• Being both does not make it “appropriate” to switch back and forth only for the sake of expediency and manipulation, rather than using these two ways of thinking in their proper contexts.

  • born

    Knoxville, white trash USA

  • Keulan

    Let me get this straight… so these idiots admit that they’ve been violating the Constitution for years, and now they want to put that in writing? Yeah, I don’t think they have much chance of winning if this goes to court.

  • Piet

     Both are experts in distorting the truth, very appropriate indeed!

  • I have a suggestion – much the same one I keep making for when school boards make stupid and obviously illegal decisions to promote creationism or keep up prayer banners.

    The Knox County authorities make each of the board members  who vote for the motion sign a legal document that states that if the matter is taken to court and the County looses, the board members and board members alone will be equally and jointly responsible for payment of the court costs. No taxpayer money will be used, just the board members who voted to pass the motion. And the list of guilty parties must include the County legal advisor who told them it was OK to pass and institute the policy. Its sort of a pragmatic applcation of the legal principle of vicarious liability.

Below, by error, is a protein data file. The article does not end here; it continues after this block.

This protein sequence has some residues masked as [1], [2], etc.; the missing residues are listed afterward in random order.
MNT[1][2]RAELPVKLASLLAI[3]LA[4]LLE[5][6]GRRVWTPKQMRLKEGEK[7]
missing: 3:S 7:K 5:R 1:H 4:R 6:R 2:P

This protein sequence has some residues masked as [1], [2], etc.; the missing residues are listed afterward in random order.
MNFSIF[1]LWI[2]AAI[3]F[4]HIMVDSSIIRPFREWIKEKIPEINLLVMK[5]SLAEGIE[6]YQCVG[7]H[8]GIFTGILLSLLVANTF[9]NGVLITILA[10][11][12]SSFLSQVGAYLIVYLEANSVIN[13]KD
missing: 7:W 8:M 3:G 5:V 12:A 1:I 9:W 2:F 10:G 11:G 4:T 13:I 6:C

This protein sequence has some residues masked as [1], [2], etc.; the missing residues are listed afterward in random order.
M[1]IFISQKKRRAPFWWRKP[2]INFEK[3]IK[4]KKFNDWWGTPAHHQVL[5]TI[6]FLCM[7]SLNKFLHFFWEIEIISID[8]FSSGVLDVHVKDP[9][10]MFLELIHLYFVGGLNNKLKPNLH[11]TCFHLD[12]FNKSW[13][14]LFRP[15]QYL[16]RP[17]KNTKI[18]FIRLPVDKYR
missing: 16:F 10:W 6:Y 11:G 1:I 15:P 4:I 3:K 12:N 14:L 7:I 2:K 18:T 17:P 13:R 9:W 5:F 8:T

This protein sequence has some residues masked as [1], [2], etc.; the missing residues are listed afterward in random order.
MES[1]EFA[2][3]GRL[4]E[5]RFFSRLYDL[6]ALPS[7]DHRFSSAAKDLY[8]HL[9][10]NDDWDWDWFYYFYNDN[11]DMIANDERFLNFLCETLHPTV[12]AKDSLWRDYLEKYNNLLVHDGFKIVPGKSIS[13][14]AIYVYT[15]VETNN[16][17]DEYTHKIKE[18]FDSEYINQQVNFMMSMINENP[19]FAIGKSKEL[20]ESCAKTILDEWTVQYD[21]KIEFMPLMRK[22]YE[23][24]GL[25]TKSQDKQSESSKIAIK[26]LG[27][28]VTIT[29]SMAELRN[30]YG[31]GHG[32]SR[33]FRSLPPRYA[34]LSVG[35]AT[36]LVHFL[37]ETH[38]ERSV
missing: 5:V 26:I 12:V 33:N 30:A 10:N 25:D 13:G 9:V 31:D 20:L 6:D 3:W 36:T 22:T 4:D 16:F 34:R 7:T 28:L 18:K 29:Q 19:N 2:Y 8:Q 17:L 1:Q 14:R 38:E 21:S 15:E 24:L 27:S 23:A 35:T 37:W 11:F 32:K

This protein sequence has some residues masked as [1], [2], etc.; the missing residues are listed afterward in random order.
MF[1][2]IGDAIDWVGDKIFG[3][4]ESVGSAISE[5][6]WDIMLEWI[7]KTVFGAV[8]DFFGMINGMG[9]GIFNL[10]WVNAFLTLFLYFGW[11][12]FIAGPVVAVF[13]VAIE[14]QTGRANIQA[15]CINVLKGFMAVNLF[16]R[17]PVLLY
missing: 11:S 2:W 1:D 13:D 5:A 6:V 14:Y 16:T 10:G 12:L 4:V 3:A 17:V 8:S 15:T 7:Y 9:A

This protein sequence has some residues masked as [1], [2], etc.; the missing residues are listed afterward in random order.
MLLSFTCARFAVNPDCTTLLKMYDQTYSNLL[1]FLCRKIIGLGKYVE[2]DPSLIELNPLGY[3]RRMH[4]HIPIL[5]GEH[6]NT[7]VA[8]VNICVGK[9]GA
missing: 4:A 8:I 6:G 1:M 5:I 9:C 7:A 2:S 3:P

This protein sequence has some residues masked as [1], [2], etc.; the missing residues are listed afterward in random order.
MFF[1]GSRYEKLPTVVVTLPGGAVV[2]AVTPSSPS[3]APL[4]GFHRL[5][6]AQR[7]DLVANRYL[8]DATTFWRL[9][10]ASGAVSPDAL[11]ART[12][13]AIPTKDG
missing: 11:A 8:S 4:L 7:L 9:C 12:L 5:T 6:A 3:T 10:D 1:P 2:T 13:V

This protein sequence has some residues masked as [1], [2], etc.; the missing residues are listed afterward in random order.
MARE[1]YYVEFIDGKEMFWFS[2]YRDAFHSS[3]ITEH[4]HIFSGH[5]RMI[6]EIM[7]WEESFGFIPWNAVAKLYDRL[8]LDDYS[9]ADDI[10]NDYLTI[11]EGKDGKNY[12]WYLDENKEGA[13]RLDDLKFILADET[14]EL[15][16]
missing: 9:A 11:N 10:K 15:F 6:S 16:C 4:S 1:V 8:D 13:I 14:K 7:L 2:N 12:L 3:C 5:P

Start hitting fundy fools hard in their own wallets, rather than the tax payers, and see how many more want to play legal Russian roulette with public funds.

  • The picture is like some kind of parody… a bunch of old white guys with a token woman and token black thrown in for “diversity”.